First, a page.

Repentance as Life Together Across Divides
My last post was Ash Wednesday. This post comes, appropriately, after Easter, in resurrection time.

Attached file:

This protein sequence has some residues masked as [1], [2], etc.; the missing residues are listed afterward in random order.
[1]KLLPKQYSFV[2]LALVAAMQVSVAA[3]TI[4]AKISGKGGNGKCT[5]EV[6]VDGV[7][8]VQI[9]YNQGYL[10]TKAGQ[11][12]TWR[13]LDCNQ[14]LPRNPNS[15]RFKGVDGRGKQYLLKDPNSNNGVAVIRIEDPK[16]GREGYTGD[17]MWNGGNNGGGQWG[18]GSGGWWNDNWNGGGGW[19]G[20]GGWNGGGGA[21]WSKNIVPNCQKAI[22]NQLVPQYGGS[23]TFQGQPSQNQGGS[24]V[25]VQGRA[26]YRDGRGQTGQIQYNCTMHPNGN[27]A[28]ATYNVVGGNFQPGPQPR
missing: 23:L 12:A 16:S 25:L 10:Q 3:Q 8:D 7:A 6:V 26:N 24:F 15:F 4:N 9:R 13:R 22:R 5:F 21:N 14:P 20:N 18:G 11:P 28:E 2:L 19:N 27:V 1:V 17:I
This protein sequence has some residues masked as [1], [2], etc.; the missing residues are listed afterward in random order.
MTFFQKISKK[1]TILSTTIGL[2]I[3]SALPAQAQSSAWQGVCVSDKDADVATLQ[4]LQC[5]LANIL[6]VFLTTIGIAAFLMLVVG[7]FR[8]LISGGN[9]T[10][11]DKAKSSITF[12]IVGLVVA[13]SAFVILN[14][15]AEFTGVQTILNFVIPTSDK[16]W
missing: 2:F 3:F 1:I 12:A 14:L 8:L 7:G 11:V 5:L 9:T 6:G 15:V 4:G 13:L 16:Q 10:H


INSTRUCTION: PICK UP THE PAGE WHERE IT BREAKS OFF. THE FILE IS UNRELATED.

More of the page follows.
Last week in Nagasaki, Japan, we experienced powerful days at the 2nd annual Christian Forum for Reconciliation in Northeast Asia (major partners are Duke Divinity School, the Mennonite Central Committee, and Northeast Asia colleagues). Sixty Christian leaders gathered for five days from China mainland, Hong Kong, Japan, Korea, and U.S. We met in the 150th anniversary year of the discovery of Japan’s “hidden Christians,” and the 70th anniversary of the U.S. atomic bomb drop and beginning of the divide of Korea. The video slideshow captures a time that moved from event, to journey, to pilgrimage—from chronos (watch) time to kairos (holy) time. The hymn “Until All Things Reconciled” (see words here) in the background was written by two leaders from the African Great Lakes Initiative we began 9 years ago; it gave me goosebumps to hear it sung by a Northeast Asia choir. We named a time of growing tensions in the region around territorial disputes and rising nationalist spirits (exhibit A: Obama support for alarming military reform by Japan prime minister Abe) and nationalist spirits rising. One Chinese participant proposed a character to describe this time of rising tension, bringing both “crisis” and “opportunity” together into one moment: The turning point was our pilgrimage day in Nagasaki engaging stories of pain and hope, sharing tears as we encountered stories of Japanese suffering from Christian persecution and atomic bomb, to Korean and Chinese suffering. One deep takeaway for me: repentance requires life together. Divided people need one another’s bodies for the pain and privilege and the spirits of the age to be extracted. And for Christians this means we also need the body of Christ at the center of that extraction.